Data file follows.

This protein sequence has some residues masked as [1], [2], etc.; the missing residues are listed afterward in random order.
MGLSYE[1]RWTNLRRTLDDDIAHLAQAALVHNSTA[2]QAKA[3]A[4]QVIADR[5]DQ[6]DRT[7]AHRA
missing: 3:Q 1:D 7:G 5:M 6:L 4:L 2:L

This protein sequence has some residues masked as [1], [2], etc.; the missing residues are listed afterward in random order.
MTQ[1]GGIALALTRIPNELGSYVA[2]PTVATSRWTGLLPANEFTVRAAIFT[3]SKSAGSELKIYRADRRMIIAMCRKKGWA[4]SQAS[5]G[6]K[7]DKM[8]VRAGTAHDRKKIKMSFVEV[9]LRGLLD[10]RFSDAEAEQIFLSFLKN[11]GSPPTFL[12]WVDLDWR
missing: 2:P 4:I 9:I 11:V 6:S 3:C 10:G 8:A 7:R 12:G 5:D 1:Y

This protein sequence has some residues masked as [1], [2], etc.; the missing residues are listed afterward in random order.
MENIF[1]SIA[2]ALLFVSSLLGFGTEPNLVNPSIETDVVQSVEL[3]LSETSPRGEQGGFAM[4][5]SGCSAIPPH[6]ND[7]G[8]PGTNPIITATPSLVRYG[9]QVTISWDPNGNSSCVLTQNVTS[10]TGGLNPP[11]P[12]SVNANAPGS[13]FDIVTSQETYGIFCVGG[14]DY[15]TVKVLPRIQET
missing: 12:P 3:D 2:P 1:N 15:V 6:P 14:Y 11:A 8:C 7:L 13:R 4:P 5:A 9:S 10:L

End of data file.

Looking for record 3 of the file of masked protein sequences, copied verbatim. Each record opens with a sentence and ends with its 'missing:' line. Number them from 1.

This protein sequence has some residues masked as [1], [2], etc.; the missing residues are listed afterward in random order.
MENIF[1]SIA[2]ALLFVSSLLGFGTEPNLVNPSIETDVVQSVEL[3]LSETSPRGEQGGFAM[4][5]SGCSAIPPH[6]ND[7]G[8]PGTNPIITATPSLVRYG[9]QVTISWDPNGNSSCVLTQNVTS[10]TGGLNPP[11]P[12]SVNANAPGS[13]FDIVTSQETYGIFCVGG[14]DY[15]TVKVLPRIQET
missing: 12:P 3:D 2:P 1:N 15:V 6:P 14:Y 11:A 8:C 7:L 13:R 4:P 5:A 9:S 10:L